UAW trust fund to sell rights to rising Ford stock
DETROIT (AP) – After watching Ford Motor Co.’s stock climb to a five-year high, a United Auto Workers trust fund is cashing in, selling the rights to an 11 percent ownership stake in Ford to raise at least $1.3 billion for retiree health care.
More than 200,000 Ford retirees and their spouses depend on the trust fund for their health care coverage. While the trust could have waited to see if Ford’s shares climb higher, it would be yet another risk in an already turbulent industry. Some analysts say that even with the extra $1.3 billion, the trust is in danger of running out of cash.
The union-run trust began paying health care costs for Ford’s retired factory workers and their spouses in January after the company transferred to it cash and other assets valued at $14.8 billion. The fund will auction one of those assets, warrants to buy 362 million shares, starting Tuesday. Warrants, like stock options, give the holder a right to buy shares.
Ford’s shares dropped 29 cents, or 2 percent, to $13.57 in Monday afternoon trading. But after falling to as low as $1.26 in November 2008, Ford shares have grown more than 10 times in value as the company avoided bankruptcy protection and government aid, won accolades for its vehicle quality and reported a full-year profit for 2009.
On March 18, Ford’s shares hit an intraday price of $14.54, the highest level since January 2005.
Shelly Lombard, credit analyst at the New York bond research firm GimmeCredit, said the trust is wise to sell the warrants now.
“It just makes perfect financial sense to take some money off the table,” she said. “You never know what the market’s going to do.” She also notes the sale’s timing is good because one of Ford’s chief rivals, Toyota, is struggling.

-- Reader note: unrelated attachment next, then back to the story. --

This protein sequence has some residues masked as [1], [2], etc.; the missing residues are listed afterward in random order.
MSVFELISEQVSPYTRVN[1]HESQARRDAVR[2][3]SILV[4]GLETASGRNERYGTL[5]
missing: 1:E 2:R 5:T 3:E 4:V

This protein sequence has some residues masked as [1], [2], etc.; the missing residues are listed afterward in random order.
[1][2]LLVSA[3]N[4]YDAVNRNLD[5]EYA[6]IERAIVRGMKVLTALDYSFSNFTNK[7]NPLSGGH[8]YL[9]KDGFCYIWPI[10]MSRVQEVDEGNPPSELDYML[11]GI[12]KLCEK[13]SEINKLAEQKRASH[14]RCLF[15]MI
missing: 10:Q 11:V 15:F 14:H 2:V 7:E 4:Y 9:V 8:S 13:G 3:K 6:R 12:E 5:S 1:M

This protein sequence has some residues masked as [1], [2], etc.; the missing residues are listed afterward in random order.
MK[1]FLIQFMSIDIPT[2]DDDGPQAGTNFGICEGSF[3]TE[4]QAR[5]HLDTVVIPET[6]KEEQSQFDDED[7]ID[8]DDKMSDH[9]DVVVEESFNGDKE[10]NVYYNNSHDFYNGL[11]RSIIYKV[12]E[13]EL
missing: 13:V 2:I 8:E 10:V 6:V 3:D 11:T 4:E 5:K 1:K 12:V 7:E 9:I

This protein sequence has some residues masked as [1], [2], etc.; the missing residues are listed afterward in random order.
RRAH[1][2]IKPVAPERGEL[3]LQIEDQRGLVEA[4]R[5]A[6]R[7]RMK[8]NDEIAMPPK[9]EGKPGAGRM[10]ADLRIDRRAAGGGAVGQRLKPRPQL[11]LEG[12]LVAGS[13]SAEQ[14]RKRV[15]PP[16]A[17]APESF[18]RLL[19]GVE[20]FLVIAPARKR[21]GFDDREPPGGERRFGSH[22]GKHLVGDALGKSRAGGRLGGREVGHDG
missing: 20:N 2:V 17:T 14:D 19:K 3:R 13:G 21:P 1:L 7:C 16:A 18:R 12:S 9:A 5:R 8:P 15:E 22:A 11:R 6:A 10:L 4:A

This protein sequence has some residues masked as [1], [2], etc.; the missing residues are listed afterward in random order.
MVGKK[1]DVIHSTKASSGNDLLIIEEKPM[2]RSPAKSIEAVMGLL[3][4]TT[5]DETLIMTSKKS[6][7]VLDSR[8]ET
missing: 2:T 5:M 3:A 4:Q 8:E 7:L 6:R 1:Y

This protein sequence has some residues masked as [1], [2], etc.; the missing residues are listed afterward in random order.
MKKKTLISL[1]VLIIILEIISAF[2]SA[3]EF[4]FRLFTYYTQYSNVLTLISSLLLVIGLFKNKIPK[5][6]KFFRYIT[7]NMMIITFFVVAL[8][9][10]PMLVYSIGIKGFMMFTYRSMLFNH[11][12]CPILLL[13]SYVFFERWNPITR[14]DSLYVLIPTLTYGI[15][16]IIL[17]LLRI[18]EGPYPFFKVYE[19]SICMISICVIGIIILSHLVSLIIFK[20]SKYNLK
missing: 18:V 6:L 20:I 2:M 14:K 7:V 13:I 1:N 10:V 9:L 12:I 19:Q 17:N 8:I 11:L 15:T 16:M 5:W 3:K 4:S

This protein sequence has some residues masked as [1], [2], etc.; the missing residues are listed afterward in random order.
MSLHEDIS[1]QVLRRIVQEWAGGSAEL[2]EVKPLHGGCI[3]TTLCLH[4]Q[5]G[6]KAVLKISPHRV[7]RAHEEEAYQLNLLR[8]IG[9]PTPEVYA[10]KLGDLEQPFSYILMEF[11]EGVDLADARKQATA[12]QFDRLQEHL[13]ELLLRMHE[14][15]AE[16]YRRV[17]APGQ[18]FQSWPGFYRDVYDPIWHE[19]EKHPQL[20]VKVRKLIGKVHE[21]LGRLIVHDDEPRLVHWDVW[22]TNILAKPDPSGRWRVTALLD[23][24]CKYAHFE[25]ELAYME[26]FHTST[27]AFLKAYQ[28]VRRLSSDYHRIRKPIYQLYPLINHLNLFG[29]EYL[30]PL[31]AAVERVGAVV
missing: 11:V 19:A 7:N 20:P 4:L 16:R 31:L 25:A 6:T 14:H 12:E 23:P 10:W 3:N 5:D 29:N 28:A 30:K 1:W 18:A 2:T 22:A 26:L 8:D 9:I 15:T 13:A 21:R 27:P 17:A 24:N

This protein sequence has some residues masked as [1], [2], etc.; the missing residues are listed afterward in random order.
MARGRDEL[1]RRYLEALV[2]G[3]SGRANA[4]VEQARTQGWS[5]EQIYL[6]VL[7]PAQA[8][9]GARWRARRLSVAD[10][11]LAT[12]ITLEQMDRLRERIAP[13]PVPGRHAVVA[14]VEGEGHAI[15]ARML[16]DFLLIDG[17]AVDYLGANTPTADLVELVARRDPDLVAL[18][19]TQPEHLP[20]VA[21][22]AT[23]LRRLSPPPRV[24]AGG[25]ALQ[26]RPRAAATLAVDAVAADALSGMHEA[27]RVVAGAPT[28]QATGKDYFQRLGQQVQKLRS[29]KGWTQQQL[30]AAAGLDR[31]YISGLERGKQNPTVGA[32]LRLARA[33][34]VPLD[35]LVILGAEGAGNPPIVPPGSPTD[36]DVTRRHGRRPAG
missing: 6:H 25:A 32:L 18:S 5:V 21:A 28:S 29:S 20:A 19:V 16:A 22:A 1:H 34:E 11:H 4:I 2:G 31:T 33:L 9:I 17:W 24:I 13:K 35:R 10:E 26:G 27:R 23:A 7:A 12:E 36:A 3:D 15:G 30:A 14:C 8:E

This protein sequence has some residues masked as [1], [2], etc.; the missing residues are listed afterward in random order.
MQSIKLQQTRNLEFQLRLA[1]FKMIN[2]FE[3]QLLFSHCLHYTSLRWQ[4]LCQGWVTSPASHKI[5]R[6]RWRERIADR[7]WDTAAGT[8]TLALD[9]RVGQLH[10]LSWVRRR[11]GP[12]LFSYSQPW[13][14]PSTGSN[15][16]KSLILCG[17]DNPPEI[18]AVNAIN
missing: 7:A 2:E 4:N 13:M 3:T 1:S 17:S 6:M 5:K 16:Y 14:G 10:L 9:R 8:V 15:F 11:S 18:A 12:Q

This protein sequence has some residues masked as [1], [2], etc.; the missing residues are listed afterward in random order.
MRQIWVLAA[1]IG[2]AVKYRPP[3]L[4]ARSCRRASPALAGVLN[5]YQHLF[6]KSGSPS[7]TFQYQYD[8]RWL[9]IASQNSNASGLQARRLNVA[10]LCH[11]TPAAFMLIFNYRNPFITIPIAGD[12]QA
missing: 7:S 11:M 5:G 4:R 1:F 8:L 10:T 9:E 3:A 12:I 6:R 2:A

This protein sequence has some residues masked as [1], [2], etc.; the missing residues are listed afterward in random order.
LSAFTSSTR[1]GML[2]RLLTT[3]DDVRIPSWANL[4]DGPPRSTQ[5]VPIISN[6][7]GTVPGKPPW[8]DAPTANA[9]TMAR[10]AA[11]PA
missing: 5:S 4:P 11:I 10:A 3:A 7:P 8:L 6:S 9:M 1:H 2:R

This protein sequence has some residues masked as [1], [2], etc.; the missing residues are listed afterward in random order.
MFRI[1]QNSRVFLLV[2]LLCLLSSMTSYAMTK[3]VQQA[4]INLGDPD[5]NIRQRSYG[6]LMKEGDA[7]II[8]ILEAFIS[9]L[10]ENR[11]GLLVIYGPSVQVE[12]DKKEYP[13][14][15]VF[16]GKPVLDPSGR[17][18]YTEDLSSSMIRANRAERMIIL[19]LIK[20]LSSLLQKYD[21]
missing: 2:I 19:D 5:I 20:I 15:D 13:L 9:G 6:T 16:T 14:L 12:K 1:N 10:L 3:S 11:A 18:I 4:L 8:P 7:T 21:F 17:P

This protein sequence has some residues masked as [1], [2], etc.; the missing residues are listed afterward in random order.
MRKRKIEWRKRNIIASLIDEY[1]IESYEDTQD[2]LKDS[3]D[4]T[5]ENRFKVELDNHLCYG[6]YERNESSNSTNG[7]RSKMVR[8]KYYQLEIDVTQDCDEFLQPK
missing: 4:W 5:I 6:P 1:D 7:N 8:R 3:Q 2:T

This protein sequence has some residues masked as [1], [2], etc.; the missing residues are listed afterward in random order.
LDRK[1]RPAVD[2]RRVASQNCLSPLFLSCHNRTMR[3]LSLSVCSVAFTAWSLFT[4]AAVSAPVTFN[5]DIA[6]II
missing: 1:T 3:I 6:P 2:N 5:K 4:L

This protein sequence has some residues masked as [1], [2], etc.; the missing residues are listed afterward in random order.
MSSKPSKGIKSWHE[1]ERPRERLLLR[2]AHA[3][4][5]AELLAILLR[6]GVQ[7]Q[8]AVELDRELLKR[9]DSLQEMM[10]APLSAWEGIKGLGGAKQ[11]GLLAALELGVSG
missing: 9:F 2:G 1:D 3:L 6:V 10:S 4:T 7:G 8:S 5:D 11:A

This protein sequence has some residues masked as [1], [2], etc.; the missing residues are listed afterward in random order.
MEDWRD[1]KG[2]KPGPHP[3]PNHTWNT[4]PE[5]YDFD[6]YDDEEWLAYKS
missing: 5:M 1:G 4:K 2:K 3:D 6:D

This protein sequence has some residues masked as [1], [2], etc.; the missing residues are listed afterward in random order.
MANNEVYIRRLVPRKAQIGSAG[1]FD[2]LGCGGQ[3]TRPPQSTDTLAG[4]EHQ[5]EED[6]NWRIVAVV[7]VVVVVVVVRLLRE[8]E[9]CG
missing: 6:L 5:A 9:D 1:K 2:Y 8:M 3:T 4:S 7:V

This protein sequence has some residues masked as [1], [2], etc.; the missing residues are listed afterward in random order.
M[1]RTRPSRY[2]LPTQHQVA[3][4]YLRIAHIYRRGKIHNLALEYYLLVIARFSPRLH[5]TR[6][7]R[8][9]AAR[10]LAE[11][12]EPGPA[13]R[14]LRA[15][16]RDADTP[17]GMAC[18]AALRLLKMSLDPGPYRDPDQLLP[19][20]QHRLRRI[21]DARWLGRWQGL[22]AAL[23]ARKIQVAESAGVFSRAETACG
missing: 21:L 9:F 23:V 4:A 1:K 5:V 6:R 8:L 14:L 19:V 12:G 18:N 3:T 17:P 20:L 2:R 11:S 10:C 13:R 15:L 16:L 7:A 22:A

The union also needs to diversify its portfolio away from auto shares to protect against another industry downturn, said J.B. Silvers, professor of health systems management at Case Western Reserve University. “Clearly you don’t want to have all your eggs in one basket,” he said.
While health care reform has only recently been at the forefront of national debate, the UAW and the auto industry made landmark changes for more than 1 million retirees three years ago.
Ford, General Motors Co. and Chrysler Group LLC all set up retiree health care trusts as part of their 2007 labor negotiations. The automakers wanted the trusts so that they could remove billions in future retiree health care liabilities from their books, while the UAW supported them as a way to protect retirees’ health care costs even if the automakers filed for bankruptcy or were bought by other companies.
As it turned out, GM and Chrysler did file for bankruptcy protection last year, and Chrysler is now run by Italian automaker Fiat Group SpA.
The trusts are now in jeopardy. Under a government-led emergence from bankruptcy protection, GM’s UAW trust fund received a 17.5 percent ownership stake in GM while Chrysler’s got a 55 percent stake in Chrysler. But those stakes have little value until the companies sell stock to the public again. GM hopes to have an initial public offering by the end of this year, while Chrysler hasn’t put a date on its sale. GM’s trust covers 700,000 retirees and spouses and Chrysler’s covers 120,000.